The best government data estimates that there are approximately 70,000 social enterprises in the UK contributing £18.5 billion to the UK economy (based upon 2012 Small Business Survey, 2013) and employing almost a million people.

The Peoples Business Report

SEUK published in ‘The People’s Business’ which reveals a thriving social enterprise sector in the UK that is attracting a wave of entrepreneurs and out-performing mainstream business.
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Key Facts

  • Close to a third of all social enterprises are three years old or younger, with three times the start-up proportion of traditional SMEs.
  • Social enterprises are very heavily concentrated in the UK’s most deprived communities. 38% of all social enterprises work in the most deprived 20% of communities in the UK, compared to 12% of traditional SMEs.
  • Social enterprises are far more likely to be led by women than mainstream businesses. 38% of social enterprises have a female leader, compared with 19% of SMEs and 3% of FTSE 100 companies.
  • 91% of social enterprises have at least one woman on their leadership team. 49% of mainstream SMEs have all-male directors.
  • 11% of social enterprises export or licence abroad – and the newer start-up social enterprises are more likely to export than established social enterprises.
  • 56% of social enterprises developed a new product or service in the last 12 months compared to 43% of SMEs. New product or service development is often used as a proxy-indicator of business innovation.
  • 28% of social enterprise leadership teams have BAME directors. Only 11% of SMEs report having directors from a BAME background.
  • 63% of respondents expecting their turnover to increase in the next two to three years – compared to 57% two years ago. Only 37% of SMEs expect their turnover to grow.

  • 38% of social enterprises saw an increase in turnover compared with 29% of SMEs, in the last year. This means that proportionally, almost a third more social enterprises grew based on turnover last year than SMEs.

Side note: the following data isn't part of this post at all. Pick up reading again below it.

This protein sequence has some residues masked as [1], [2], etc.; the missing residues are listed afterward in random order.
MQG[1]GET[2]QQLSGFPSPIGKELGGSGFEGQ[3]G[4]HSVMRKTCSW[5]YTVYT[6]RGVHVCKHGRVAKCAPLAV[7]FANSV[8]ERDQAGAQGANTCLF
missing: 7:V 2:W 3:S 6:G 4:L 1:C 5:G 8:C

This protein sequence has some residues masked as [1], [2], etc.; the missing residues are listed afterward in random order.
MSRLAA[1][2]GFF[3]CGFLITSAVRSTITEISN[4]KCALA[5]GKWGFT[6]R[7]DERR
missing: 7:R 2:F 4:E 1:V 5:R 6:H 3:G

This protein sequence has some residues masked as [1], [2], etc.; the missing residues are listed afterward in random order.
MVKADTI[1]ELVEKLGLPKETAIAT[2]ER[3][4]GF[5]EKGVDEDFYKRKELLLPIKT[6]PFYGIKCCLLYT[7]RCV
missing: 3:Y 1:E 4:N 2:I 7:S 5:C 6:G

• In 2011, 25% of social enterprises that worked mainly with the public sector cited procurement policy as a principal barrier to their sustainability. In 2013, that figure stands at 34%.
  • The most common (32%) main source of income for social enterprises is trade with the general public. Close to half of all social enterprises now trade with the private sector too.
  • The proportion of social enterprises that trade with the public sector is increasing – and attracting a higher proportion of social enterprise start-ups. Over half (52%) of social enterprises do some trade with the public sector – twice the proportion of SMEs (26%).
  • Twice as many social enterprises (48%) as SMEs sought finance in the past 12 months and 39% cited access to finance as the single largest barrier to their growth and sustainability – the most common barrier experienced.
  • The median amount of finance sought by social enterprise was £58,000 – below the minimum thresholds of many specialist social investment vehicles.


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